• Agriculture slowed sharply. Manufacturing slowed marginally. Construction held steady, as did the financial services segment.

The narrative that emerges is contrary to the view that the collapse of Infrastructure Leasing and Financial Services Ltd. led to a sharp reduction in flow of financing to the economy, consequently slowing growth in the real economy.

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What Happened In FY20?

Now lets come to the current fiscal year. The sharp revision in FY19 annual GDP growth from 6.8 percent to 6.1 percent has meant revisions to quarterly data for last year. This, in turn, has meant revisions to first and second quarter data for the current year as well.

  • The most significant change in the current financial has been the drop in consumption growth from 7 percent in the last quarter of FY19 to 5 percent in the first quarter of the current year. There has been some pick-up in consumption growth in subsequent quarters.
  • The other material change is the contraction in investment for two consecutive quarters in Q2 and Q3.
  • Among key sectors, manufacturing contracted and construction stagnated. Growth in the financial services segment slowed but remained close to 7 percent.

Taken together, the view that India is facing weak consumer demand, which is hurting manufacturers and leading to a further slowdown in investment continues to hold. What doesn’t hold is the belief that the economy is seeing green shoots. The revised GDP data shows no signs of this, despite 135 basis points in interest rate cuts and some support from government policies such as front-loading of bank capitalisation and corporate tax cuts.

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So, Then Growth Is Still Slowing?

Yes, after all that number crunching, the eventual conclusion is that growth is still slowing. That’s what economists seem to conclude as well. Here’s a sampling of early views from economists, which brings little good news.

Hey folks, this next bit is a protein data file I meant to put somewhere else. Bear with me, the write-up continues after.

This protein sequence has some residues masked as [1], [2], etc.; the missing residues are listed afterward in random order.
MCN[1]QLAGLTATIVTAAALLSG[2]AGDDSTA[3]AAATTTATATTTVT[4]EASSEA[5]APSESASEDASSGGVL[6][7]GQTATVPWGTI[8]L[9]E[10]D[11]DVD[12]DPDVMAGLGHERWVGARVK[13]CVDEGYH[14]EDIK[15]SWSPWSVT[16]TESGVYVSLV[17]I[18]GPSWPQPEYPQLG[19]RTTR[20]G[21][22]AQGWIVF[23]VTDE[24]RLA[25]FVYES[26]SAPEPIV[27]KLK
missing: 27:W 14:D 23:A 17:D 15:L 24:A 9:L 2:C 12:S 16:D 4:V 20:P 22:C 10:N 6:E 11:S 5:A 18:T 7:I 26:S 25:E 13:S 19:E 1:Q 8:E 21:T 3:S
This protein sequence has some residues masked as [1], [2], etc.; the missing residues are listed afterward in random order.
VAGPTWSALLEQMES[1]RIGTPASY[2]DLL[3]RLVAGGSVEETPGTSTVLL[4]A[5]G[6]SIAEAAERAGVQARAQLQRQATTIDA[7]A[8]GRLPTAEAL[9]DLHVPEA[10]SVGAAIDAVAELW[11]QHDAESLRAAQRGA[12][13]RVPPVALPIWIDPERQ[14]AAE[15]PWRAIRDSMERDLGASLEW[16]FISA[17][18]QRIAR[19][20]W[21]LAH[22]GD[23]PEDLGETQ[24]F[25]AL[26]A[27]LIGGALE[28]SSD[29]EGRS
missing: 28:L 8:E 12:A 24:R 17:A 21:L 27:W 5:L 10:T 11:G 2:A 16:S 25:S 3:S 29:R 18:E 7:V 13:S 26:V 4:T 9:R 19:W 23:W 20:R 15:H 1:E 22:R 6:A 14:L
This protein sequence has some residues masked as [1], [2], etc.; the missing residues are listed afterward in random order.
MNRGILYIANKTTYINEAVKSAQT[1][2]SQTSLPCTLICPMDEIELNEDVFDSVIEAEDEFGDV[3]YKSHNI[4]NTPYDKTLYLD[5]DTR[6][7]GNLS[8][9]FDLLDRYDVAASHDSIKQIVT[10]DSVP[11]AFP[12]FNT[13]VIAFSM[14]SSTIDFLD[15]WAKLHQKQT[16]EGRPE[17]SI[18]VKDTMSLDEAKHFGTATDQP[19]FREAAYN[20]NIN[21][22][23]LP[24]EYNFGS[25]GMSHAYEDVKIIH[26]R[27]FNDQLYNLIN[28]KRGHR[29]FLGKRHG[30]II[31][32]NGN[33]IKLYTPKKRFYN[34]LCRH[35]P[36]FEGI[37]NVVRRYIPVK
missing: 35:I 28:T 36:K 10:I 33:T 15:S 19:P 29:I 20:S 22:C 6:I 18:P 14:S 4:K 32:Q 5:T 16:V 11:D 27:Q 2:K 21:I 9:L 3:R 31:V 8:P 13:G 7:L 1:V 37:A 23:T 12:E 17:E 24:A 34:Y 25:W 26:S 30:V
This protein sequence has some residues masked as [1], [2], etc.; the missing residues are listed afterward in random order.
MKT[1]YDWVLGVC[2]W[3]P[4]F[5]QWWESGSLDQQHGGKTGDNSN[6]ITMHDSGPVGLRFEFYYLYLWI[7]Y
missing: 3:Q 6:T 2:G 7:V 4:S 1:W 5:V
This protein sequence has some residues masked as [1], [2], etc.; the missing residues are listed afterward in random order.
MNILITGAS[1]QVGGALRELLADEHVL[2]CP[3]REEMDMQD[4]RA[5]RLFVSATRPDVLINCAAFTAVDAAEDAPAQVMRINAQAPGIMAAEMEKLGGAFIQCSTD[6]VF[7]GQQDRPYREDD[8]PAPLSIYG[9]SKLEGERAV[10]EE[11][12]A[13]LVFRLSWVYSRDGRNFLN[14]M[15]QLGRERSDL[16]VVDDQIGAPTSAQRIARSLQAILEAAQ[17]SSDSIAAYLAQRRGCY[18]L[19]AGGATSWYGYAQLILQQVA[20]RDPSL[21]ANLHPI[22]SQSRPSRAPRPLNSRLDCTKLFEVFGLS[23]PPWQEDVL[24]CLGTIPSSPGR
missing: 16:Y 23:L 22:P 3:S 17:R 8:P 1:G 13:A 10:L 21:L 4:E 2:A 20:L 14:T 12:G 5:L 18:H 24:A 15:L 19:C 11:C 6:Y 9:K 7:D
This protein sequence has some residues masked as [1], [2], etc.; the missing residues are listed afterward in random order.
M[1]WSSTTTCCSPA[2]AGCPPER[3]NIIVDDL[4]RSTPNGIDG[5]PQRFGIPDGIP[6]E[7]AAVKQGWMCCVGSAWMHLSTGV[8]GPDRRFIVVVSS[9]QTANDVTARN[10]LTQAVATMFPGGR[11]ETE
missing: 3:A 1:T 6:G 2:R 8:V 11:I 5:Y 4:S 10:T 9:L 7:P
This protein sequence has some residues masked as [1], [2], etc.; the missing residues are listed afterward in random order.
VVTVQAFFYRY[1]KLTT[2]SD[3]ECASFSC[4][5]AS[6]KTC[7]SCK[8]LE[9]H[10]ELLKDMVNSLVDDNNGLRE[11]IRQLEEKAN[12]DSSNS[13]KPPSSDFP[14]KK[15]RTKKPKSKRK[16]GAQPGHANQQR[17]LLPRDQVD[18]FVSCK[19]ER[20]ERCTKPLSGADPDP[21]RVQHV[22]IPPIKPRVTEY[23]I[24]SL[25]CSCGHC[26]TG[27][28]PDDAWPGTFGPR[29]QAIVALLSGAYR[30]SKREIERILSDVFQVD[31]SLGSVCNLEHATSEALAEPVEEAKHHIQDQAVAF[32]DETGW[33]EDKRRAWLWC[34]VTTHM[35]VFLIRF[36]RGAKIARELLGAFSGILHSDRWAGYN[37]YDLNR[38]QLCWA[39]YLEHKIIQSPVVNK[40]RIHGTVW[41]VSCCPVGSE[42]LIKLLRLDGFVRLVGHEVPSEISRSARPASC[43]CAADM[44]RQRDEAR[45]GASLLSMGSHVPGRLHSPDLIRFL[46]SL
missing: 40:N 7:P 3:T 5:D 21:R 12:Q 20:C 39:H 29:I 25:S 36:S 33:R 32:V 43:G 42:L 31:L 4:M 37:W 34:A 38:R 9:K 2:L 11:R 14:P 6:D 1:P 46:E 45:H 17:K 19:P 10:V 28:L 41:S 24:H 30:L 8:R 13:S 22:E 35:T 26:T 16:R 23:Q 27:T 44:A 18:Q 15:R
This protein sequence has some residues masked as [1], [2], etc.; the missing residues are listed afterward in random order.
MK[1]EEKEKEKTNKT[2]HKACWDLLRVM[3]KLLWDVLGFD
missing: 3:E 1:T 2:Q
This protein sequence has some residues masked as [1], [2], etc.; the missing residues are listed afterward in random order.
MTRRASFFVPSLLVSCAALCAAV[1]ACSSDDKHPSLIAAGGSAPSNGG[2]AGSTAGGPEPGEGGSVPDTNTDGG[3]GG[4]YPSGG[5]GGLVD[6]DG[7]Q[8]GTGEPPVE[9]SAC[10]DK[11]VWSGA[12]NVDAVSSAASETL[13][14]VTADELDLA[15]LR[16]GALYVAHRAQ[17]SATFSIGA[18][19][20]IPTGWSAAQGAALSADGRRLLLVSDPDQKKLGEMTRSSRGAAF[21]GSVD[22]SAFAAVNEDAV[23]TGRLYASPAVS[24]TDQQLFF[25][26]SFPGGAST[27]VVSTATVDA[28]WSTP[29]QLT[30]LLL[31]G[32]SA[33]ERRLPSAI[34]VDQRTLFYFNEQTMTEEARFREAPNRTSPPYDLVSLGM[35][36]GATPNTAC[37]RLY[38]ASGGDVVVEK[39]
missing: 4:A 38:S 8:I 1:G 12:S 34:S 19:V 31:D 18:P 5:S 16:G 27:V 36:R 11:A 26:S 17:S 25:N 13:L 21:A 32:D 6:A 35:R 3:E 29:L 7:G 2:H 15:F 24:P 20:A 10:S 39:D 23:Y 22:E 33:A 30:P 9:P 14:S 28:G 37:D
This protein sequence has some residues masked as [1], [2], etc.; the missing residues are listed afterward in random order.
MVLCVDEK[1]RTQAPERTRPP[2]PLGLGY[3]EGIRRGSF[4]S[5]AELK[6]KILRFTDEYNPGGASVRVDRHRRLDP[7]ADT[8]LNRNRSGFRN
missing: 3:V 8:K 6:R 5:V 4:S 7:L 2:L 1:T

Sonal Varma, Nomura

“Although Q3 FY20 GDP growth at the absolute level was higher than our expectation, the sharp upward revision in the previous prints confirmed our conviction that growth has in fact slowed in Q3 and that Q2 was not the bottom that the market expected. In our view, the slowdown partly reflects weak global growth, but is mainly symptomatic of the triple balance sheet conundrum (of banks, corporates and shadow banks), which has led to a credit crunch for ‘have-not’ sectors and entities, and complicated the deleveraging cycle. We expect growth to slowdown again in Q4.

Rahul Bajoria, Barclays

“ While we believe the economy will continue to improve gradually going forward, the growth revival is likely to be slow. The recovery in the services sector remains lacklustre, as credit growth remains tepid and automobile sales are weak, even as freight and passenger traffic improve. The Union budget announced last month did not contain any major demand stimulatory measures. In addition, we think the absence of a material recovery in domestic demand, subdued investment and a fading of fiscal support will combine to keep growth soft. We continue to expect growth to average 5.3% in FY19-20 (RBI’s forecast: 5.0%) and pick-up to 6.5% in FY20-21 (RBI: 6.0%).”

Watch | SBI’s Soumya Kanti Ghosh and Bandhan Bank’s Siddhartha Sanyal on the GDP data.